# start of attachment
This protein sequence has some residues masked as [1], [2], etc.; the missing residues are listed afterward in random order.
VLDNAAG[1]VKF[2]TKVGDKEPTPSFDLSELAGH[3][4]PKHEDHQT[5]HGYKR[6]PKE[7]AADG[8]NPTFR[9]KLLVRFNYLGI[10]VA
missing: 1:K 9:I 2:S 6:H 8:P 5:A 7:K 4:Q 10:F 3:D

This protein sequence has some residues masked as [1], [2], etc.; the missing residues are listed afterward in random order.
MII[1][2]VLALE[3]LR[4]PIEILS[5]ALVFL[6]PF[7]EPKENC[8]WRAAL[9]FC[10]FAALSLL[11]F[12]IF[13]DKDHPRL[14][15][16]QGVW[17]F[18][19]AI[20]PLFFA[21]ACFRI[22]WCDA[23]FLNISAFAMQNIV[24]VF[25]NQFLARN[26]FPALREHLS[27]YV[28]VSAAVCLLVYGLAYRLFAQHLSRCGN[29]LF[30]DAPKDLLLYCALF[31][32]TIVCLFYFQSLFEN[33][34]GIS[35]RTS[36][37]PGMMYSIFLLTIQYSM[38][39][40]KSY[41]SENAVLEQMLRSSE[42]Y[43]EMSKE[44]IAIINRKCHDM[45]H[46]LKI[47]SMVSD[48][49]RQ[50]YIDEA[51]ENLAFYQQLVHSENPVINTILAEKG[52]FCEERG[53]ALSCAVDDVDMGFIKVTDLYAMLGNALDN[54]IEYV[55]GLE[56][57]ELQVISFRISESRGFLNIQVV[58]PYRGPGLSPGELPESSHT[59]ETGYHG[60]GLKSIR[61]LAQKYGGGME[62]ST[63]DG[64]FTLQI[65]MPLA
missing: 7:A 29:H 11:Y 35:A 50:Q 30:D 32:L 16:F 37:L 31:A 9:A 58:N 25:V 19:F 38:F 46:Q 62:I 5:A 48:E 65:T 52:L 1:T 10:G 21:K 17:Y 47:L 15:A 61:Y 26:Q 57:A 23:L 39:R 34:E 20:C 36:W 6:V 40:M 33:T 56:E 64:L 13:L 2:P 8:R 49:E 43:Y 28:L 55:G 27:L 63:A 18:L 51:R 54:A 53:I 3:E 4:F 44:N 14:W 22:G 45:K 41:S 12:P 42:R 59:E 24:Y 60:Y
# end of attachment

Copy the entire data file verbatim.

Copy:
This protein sequence has some residues masked as [1], [2], etc.; the missing residues are listed afterward in random order.
VLDNAAG[1]VKF[2]TKVGDKEPTPSFDLSELAGH[3][4]PKHEDHQT[5]HGYKR[6]PKE[7]AADG[8]NPTFR[9]KLLVRFNYLGI[10]VA
missing: 1:K 9:I 2:S 6:H 8:P 5:A 7:K 4:Q 10:F 3:D

This protein sequence has some residues masked as [1], [2], etc.; the missing residues are listed afterward in random order.
MII[1][2]VLALE[3]LR[4]PIEILS[5]ALVFL[6]PF[7]EPKENC[8]WRAAL[9]FC[10]FAALSLL[11]F[12]IF[13]DKDHPRL[14][15][16]QGVW[17]F[18][19]AI[20]PLFFA[21]ACFRI[22]WCDA[23]FLNISAFAMQNIV[24]VF[25]NQFLARN[26]FPALREHLS[27]YV[28]VSAAVCLLVYGLAYRLFAQHLSRCGN[29]LF[30]DAPKDLLLYCALF[31][32]TIVCLFYFQSLFEN[33][34]GIS[35]RTS[36][37]PGMMYSIFLLTIQYSM[38][39][40]KSY[41]SENAVLEQMLRSSE[42]Y[43]EMSKE[44]IAIINRKCHDM[45]H[46]LKI[47]SMVSD[48][49]RQ[50]YIDEA[51]ENLAFYQQLVHSENPVINTILAEKG[52]FCEERG[53]ALSCAVDDVDMGFIKVTDLYAMLGNALDN[54]IEYV[55]GLE[56][57]ELQVISFRISESRGFLNIQVV[58]PYRGPGLSPGELPESSHT[59]ETGYHG[60]GLKSIR[61]LAQKYGGGME[62]ST[63]DG[64]FTLQI[65]MPLA
missing: 7:A 29:H 11:Y 35:A 50:Q 30:D 32:L 16:F 37:L 31:A 9:A 58:N 25:V 19:F 38:F 46:Q 62:I 5:A 48:E 65:T 52:L 1:T 10:G 21:K 17:Y 47:L 15:A 61:Y 26:Q 57:A 23:L 39:R 34:E 20:C 36:W 6:V 40:M 33:T 56:E 64:L 13:L 2:P 8:R 49:E 43:Y 28:L 55:G 27:L 63:A 18:L 51:R 54:A 53:I 3:E 4:F 44:N 14:W 22:G 45:K 41:S 12:P 42:R 59:E 24:Y 60:Y